Friday, September 7, 2012

Integrating Org Data in ELSA

Using Big Data is a necessity in securing an enterprise today, but it is only as useful as its relevance to the specific, local security challenges at hand.  To be effective, security analysts need to be able to use org-specific data to provide context.  This is not a new concept, as the idea has been around in products like ArcSight, NetWitness, and Sourcefire's RNA which use both external data sources as well as extrapolation techniques to map out key details such as IP-to-user relationships.

ELSA (and Splunk, to a slightly lesser degree) takes this a step further.  Any database in the org can be queried in the exact same search syntax as normal log searches, and these results can be stored, sent to dashboards, charted, compared, alerted on, and exported just like any other ELSA result.  Let's take an example of an HR database that has names, emails, and departments in it.  Suppose you want to see all of the emails sent from a non-US email server sent to anyone in the accounting department.  An ELSA search using Bro's SMTP logging can find this for you.

First, we setup the HR database for ELSA.  Open the /etc/elsa_web.conf file and add a new datasource to the datasources config section like this (documentation):
"datasources": {                 
  "database": { 
    "hr_database": { 
      "alias": "hr",
      "dsn": "dbi:Oracle:Oracle_HR_database", 
      "username": "scott", 
      "password": "tiger", 
      "query_template": "SELECT %s FROM (SELECT person AS name, dept AS department, email_address AS email) derived WHERE %s %s ORDER BY %s LIMIT %d,%d", 
      "fields": [ 
        { "name": "name" }, 
        { "name": "department" },
        { "name": "email" }
      ] 

Restart Apache, and now you can use the "hr" datasource just like it were native ELSA data.

The first part of the query is to find everyone in accounting:

datasource:hr department:accounting groupby:email_address

This will return a result that looks like this:

suzy@example.com
joe@example.com
dave@example.com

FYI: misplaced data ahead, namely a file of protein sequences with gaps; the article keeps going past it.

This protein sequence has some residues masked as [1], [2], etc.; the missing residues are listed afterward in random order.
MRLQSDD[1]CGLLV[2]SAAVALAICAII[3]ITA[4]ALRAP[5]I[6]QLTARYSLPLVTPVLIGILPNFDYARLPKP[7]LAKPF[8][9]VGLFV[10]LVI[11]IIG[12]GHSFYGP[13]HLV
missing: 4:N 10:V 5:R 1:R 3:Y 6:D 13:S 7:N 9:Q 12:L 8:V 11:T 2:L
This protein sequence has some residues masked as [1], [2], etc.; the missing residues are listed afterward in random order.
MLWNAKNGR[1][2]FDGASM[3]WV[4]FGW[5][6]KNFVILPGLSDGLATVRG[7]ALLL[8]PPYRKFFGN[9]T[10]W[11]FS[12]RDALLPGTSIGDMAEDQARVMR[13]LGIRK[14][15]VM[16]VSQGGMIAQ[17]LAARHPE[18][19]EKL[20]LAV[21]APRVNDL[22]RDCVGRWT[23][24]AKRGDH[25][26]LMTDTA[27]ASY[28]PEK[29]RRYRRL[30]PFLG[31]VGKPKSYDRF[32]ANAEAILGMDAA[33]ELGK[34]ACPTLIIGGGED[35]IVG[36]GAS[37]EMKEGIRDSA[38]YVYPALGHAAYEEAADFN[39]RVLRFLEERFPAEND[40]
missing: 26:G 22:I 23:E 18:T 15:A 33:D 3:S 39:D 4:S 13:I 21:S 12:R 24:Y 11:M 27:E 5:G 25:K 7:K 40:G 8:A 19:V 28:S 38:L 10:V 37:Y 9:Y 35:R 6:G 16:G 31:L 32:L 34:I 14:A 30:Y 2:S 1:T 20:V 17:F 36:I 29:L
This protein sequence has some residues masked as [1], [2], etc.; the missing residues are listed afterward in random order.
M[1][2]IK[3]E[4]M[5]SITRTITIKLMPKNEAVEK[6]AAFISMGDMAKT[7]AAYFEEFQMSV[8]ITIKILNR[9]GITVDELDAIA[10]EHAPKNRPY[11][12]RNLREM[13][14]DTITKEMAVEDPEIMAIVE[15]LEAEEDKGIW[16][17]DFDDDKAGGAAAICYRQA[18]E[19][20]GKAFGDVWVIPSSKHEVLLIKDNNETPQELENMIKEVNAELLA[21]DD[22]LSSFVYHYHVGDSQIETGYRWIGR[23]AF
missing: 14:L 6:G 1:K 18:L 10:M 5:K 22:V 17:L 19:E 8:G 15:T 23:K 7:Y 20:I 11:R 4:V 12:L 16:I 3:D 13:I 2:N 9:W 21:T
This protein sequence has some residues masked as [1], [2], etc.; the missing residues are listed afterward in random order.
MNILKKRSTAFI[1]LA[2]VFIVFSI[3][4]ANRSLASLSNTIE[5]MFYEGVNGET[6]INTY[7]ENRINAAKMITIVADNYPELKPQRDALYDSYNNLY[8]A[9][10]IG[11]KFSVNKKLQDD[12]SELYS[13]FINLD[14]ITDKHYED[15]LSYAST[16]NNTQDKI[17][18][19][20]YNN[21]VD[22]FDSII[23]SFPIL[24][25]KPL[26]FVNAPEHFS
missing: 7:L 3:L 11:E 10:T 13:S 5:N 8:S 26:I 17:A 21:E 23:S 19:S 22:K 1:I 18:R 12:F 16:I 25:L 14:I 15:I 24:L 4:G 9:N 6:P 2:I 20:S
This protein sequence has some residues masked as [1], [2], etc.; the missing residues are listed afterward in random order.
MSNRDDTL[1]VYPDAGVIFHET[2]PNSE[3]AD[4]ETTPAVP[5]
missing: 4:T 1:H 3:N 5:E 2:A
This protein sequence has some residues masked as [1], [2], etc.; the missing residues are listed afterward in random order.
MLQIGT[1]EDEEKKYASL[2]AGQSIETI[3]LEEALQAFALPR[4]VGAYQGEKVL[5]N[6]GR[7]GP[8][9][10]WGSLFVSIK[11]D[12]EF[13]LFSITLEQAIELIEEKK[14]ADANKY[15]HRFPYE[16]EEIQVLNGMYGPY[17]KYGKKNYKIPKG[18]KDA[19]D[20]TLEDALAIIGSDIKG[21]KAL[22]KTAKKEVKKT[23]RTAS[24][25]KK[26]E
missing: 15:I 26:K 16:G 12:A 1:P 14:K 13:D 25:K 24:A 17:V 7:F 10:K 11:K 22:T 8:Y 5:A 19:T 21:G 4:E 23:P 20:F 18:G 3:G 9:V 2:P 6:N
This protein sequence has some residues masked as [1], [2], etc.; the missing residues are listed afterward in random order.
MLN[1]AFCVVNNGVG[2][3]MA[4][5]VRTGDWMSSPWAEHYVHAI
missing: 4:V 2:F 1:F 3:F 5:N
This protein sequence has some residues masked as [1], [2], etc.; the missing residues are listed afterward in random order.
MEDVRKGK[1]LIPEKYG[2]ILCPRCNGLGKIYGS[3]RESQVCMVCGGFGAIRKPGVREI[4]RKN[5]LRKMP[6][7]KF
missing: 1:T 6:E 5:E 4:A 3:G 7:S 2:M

We will pass this "reduced" (in the map/reduce world) data to a subsearch of Bro SMTP logs which reduce the data to distinct source IP addresses:

class:bro_smtp groupby:srcip

Then, we apply the whois (or GeoIP) transform to find the origin country of that IP address and filter US addresses:

whois | filter(cc,us)

And finally, we only want to take a look at the subject of the email to get an idea of what it says:

sum(subject)

 The full query looks like:

datasource:hr department:accounting groupby:email_address | subsearch(class:bro_smtp groupby:srcip,srcip) | whois | filter(cc,us) | sum(subject)

This will yield the distinct subjects of every email sent to the accounting department from a non-US IP.  You can add this to a dashboard in two clicks, or have an alert setup.  Or, maybe you want to use the StreamDB connector to auto-extract the email and save off any attachments, perhaps to stream into a PDF sandbox.

There are unlimited possibilities for combining datasets.  You can cross-reference any log type available in ELSA, as with the HR data.  If you're using a desktop management suite in your enterprise, such as SCCM, you could find all IDS alerts by department:

+classification class:snort groupby:srcip | subsearch(datasource:sccm groupby:user,ip) | subsearch(datasource:hr groupby:department,name)

The fun doesn't have to stop here.  The database datasource is a plugin, and writing plugins is fairly easy.  Other possibilities for plugins could be LDAP lookups, generic file system lookups, Twitter (as in the example I put out on the mailing list today), or even a Splunk adapter for directly querying a Splunk instance over its web API.

To get data that graphs properly on time charts, you can specify which column is the "timestamp" for the row, like this:

{ "name": "created", "type": "timestamp", "alias": "timestamp" }

And to have a numeric value provide the value used in summation, you can alias it as "count:"

{ "name": "errors", "type": "int", "alias": "count" }

ELSA makes use of this for its new stats pages by hard-coding the internal ELSA databases as "system" datasources available to admins.  This allows the standard database entries to produce the same rich dashboards that standard ELSA data fuels.


The ability to mix ELSA data with non-ELSA data on the same chart can make for some very informative dashboards.  Possibilities include mixing IDS data with incident response ticket data, Windows errors with helpdesk tickets, etc.

Don't forget that sharing dashboards is easy by exporting and importing them, so if you have one you find useful, please share it!

2 comments:

  1. Don't forget that sharing dashboards is easy by exporting and importing them, so if you have one you see necessary, please share it!



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